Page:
Performance analytics and visualization tools can also be applied to portfolio decisions, helping to define divestment parameters and presenting them clearly and efficiently to the board and the strategy team. Companies that use these tools are 24% likelier to achieve a sale price above expectations, and 20% likelier to complete the deal faster than expected.
Strategy teams are making greater use of applied, or predictive, analytics capabilities in their portfolio reviews.
In particular, they are using applied analytics to:
Companies with effective predictive analytics capabilities are 81% likelier to achieve a sale price that exceeds their expectations and 35% likelier to close their deals ahead of schedule.
Dynamic decision-modeling, or prescriptive, analytics can help companies determine how to optimize performance across their portfolios, by taking action on operational data outputs and feeding results back into the model.
Companies should use prescriptive analytics to understand their current portfolio’s performance and valuation, and how to best allocate and raise capital.
In our survey, more than two-thirds (69%) of sellers say they expect to make greater use of prescriptive analytics for portfolio decisions over the next two years. Those that use these analytics are 76% likelier to achieve a higher than expected price for the business being sold.
Social media is often overlooked as a vital source of data, despite its potential value to companies — especially those with a strong connection to consumers. Social media can reveal market sentiment, key stakeholder perceptions and trends that may not be evident from internal data.
Just over half (51%) of companies expect to make greater use of social media analytics in the future — more than double the number in our 2017 survey. Removing functional silos between a company’s marketing teams that may be managing social tools, and the strategy team that can benefit from access to the data, will unlock the value of social media in portfolio decisions.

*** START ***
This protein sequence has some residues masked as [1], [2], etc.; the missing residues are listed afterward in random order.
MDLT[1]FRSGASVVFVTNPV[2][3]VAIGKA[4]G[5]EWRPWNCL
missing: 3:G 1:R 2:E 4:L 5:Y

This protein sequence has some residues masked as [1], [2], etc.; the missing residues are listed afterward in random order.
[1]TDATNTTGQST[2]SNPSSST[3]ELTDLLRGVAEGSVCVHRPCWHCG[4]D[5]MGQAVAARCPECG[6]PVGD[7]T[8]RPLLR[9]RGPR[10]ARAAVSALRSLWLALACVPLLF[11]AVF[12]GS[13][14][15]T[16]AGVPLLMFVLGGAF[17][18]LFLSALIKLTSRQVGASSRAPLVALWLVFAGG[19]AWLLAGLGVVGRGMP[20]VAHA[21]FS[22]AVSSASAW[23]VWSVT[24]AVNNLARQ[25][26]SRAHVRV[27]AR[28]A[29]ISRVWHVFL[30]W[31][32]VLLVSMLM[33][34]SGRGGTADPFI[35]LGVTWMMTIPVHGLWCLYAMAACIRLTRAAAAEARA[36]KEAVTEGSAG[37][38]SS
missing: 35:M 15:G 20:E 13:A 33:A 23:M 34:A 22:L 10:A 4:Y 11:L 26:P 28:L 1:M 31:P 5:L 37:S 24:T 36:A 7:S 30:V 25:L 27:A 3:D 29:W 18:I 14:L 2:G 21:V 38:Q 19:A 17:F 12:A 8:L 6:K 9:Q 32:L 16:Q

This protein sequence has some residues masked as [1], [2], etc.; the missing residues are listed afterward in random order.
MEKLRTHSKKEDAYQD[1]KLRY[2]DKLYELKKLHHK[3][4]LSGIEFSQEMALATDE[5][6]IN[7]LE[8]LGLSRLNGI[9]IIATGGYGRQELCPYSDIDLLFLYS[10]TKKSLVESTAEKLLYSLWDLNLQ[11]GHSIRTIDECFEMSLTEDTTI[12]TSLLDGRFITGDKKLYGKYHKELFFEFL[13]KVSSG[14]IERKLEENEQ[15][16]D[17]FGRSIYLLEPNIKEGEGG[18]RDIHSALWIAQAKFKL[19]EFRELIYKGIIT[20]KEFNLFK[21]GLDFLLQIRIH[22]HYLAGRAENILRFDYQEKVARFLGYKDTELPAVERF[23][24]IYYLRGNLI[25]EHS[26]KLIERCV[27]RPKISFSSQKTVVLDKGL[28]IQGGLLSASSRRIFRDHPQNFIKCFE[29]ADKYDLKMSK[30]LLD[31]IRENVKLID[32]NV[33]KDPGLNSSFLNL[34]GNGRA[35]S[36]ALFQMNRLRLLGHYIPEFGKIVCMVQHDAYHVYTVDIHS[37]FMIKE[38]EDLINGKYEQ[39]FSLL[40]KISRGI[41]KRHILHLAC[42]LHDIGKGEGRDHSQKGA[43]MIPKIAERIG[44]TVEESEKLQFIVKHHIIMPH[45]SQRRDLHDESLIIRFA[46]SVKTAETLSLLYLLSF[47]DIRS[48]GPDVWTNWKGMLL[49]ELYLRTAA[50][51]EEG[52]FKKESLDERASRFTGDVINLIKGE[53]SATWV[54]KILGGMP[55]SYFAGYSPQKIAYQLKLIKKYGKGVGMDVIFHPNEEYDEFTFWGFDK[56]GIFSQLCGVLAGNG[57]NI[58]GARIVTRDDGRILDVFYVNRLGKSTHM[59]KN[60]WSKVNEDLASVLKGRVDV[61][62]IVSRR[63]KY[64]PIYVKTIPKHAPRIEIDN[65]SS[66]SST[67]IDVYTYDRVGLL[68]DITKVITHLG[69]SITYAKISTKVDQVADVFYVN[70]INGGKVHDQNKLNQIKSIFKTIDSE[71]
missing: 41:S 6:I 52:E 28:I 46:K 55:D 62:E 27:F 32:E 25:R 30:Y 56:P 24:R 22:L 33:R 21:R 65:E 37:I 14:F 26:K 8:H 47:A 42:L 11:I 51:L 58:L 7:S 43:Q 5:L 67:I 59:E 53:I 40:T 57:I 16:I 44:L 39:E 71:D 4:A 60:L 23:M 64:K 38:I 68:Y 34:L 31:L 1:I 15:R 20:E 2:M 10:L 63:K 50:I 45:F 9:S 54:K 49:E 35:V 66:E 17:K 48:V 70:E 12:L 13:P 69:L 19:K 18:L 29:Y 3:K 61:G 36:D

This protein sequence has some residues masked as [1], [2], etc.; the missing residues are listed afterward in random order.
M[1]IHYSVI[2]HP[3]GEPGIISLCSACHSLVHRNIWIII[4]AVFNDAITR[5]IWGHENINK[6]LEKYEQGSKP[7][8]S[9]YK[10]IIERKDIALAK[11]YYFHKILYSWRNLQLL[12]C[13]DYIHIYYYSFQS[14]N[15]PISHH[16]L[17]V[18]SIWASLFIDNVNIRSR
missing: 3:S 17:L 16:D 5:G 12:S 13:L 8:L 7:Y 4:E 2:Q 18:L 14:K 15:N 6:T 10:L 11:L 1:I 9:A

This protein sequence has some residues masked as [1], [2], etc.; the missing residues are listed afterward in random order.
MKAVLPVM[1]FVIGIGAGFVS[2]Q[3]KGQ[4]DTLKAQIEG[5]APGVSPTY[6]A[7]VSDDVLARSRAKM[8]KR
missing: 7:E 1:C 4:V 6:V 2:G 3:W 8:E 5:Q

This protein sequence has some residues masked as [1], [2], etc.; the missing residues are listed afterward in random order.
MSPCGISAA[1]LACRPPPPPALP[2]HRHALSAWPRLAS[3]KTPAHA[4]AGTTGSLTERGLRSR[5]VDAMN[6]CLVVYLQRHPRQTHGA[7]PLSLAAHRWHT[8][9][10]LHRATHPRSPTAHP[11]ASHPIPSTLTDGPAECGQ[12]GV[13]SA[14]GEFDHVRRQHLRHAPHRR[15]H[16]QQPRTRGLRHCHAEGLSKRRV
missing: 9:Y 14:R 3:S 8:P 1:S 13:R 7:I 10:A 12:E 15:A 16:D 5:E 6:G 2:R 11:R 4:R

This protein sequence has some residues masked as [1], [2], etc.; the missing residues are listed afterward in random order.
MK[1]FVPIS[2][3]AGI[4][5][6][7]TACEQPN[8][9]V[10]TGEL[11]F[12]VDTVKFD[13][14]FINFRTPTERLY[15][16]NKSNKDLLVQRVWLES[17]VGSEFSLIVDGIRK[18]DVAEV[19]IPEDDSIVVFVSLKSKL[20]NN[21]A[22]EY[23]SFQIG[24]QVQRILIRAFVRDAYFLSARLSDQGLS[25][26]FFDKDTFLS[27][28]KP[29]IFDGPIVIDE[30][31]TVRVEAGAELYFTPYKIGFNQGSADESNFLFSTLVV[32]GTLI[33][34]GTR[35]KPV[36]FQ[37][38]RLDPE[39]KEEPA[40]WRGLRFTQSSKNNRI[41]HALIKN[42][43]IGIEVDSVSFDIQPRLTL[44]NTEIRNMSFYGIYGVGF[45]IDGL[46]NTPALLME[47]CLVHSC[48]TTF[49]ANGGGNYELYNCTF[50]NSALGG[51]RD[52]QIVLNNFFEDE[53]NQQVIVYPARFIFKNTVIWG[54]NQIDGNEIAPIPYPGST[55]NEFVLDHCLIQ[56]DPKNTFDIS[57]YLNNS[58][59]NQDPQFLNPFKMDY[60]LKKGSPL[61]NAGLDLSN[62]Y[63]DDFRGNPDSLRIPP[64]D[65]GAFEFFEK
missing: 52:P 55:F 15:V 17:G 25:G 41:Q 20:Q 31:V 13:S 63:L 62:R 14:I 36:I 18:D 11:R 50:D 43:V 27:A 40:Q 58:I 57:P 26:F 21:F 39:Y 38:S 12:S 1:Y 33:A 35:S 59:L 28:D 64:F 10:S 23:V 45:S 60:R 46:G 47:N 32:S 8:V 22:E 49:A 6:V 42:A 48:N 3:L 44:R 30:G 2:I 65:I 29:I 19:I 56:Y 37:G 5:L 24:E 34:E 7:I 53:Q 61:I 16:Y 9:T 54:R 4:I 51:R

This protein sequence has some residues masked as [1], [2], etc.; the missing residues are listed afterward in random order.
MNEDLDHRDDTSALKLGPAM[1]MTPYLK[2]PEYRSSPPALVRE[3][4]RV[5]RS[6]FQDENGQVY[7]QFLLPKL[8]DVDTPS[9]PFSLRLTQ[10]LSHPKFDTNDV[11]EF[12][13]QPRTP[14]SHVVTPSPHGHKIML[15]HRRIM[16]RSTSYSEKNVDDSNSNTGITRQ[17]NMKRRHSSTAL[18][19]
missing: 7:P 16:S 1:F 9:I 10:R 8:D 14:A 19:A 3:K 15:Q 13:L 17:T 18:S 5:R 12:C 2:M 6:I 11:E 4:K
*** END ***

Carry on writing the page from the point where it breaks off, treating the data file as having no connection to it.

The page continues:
A large pension fund with key investments in life sciences, retail, business services, technology and energy needed to create an automated review process to better understand industry convergence and remove management bias from historical performance.
The fund created a real-time platform that combined industry benchmarks, public domain data (e.g., news feeds), syndicated data, financial filings and a comprehensive set of financial/operational data with machine learning based algorithms.
As a result, they can predict performance of the overall portfolio and a subset of companies, drive the capital allocation process and measure return on invested capital. The fund is also able to simulate growth-related scenarios to stress test any investment thesis. By identifying underperforming parts of the portfolio earlier in the process, the fund is able to provide adequate time to resolve issues or prepare for divestment.